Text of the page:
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More than another wartime film
La Voz Photo B.Rivera

By Joshua Pilkington

12 Strong provides a unique take on how powerful U.S. Special Forces are.

While most Americans watched their televisions shocked at the events unfolding on September 11, 2001, members of the United State’s Military were preparing to do something about it.

“We looked at it as, ‘hey, send us, we’re ready to go. Let’s go in as soon as possible, let’s not wait around for something else to happen,’” said Chief Warrant Officer 4 Robert Pennington who was one of the key members of the U.S. Army’s Special Forces Group Operational Detachment Alpha 595, better known now as the “Horse Soldiers.”

The film “12 Strong” tells the story of Capt. Mark Nutsch, Pennington and the other Green Berets of ODA-595 who, in October of 2001, went into battle and liberated more than 50 towns and cities in Afghanistan while destroying more than 200 enemy vehicles and killing or capturing more than 5,000 Taliban fighters.

“Send us, send me, send 595, we’re the team that’s ready to do this,” said Capt. Nutsch in regard to how he reacted to the events that unfolded on 9/11. “I personally prayed that we would get the mission in some role, didn’t know what that was going to be. I knew we had to figure out a lot of things, but again, I felt that because of our training and the experience of our team, we were the right one to go.”

Pennington added that for ODA-595, the mission to Afghanistan was what they had been preparing for.

“For us this is the World Series, this is the Super Bowl, this is the National Championship, this is the pinnacle of all missions that special forces can get,” he said.

Though the film’s focus is on Capt. Mitch Nelson (a cinematic alias for Nutsch, played by Chris Hemsworth), it is the relationship the Green Berets form with Northern Alliance general Abdul Rashid Dotsum (played by Iranian actor Navid Negahban) that turn what could have been another run-of-the-mill military flick and turn it into something more.

“He had just won the lottery,” Pennington said of the team’s initial contact with General Dotsum in Afghanistan. “He just got 12 men who were ready to go to combat and ready to win at all costs and he was proud of that. The first day when he showed up, he arrived with his horses and said, ‘are you guys ready to ride, are you ready to go?’”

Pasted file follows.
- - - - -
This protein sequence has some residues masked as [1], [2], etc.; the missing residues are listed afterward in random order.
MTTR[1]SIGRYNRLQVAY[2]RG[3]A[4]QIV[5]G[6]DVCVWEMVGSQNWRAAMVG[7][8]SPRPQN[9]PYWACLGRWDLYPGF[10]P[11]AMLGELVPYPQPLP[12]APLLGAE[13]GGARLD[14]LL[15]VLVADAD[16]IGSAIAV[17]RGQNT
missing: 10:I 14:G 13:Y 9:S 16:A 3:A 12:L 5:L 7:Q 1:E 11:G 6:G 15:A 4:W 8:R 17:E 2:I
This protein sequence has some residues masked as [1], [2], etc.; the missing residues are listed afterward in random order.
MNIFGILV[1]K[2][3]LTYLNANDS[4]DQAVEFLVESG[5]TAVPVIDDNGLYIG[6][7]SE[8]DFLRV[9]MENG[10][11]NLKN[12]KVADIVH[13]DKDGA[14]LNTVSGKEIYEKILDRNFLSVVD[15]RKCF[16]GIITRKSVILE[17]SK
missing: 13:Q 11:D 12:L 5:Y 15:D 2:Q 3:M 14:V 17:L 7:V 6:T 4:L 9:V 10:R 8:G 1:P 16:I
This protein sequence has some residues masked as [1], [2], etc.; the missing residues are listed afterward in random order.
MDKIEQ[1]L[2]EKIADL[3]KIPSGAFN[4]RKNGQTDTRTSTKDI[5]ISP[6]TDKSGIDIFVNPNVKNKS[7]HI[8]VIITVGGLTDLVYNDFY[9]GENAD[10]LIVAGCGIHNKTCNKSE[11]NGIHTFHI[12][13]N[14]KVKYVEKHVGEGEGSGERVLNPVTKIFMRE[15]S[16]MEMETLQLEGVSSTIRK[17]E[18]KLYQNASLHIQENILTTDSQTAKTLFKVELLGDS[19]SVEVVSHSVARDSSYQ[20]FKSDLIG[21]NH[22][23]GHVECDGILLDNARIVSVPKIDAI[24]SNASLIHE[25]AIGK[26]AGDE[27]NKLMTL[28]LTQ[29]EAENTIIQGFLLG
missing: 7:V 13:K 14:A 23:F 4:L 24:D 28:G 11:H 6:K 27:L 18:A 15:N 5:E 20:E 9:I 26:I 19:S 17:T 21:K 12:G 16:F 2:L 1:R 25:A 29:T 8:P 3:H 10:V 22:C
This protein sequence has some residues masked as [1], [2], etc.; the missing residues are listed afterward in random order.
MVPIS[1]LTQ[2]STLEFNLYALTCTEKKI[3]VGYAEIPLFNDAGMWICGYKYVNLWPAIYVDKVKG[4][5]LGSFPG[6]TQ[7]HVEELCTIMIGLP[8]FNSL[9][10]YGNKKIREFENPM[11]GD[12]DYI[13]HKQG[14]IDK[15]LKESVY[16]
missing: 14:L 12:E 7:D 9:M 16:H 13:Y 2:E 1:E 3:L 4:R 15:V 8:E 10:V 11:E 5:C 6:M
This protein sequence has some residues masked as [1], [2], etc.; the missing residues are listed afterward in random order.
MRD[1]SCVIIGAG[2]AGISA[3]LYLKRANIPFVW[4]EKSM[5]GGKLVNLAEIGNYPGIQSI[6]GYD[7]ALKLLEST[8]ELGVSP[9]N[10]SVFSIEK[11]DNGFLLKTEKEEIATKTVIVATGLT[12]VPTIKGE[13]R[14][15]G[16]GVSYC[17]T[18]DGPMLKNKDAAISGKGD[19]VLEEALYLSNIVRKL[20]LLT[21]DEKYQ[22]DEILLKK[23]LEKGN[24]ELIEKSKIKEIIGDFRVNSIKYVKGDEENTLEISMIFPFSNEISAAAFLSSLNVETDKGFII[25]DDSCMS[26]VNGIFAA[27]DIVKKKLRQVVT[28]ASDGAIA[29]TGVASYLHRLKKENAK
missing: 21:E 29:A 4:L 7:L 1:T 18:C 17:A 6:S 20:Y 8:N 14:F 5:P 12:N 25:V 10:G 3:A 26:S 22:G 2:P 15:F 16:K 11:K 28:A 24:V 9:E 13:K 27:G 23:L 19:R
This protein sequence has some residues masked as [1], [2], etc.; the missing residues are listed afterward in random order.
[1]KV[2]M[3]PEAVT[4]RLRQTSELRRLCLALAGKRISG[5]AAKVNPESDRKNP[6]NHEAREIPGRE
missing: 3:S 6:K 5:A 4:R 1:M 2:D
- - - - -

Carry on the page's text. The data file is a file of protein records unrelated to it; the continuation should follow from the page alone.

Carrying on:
The horses were another part of the film that set it apart from other modern-day warfare stories, particularly because horses have no role in modern day warfare.

“The U.S. Army had not ridden horses in combat since 1942 in the Philippines against the Japanese, so here we are learning how to ride horses in combat,” Nutsch said of his team. Having grown up in Kansas and ridden in rodeos, Nutsch was, in fact, the only accomplished horseman on the team. “Those first couple of days you’re giving [the unit] horseback riding lessons at the gallop, while you’re trying to mentor them along with these animals that want to bite you and kick you and throw you off.”

For Pennington, who at the time weighed a muscular 235 pounds, plus an additional 80 he was carrying in gear, the horseback experience was much different.

“I was not an expert,” he said. “I was crushing the poor horse and trying to maneuver around the battlefield. That was awful.”

The film provides thrilling moments as one would expect from a major motion picture with stellar performances from Hemsworth, Michael Shannon (whose character Hal Spencer is the cinematic portrayal of Pennington), Michael Peña and Trevante Rhodes.

Based on the book “Horse Soldiers” by Doug Stanton, “12 Strong” opened nationwide on January 19th.

With their story reaching the big screen, Nutsch said he hopes other Special Forces groups receive similar treatment.

“There are incredible stories yet to be told,” he said. “We hope that this film will help shed some light on that and inspire people to read more and learn more about the real men and women and the real missions that happened in that historic period right after 9/11.”





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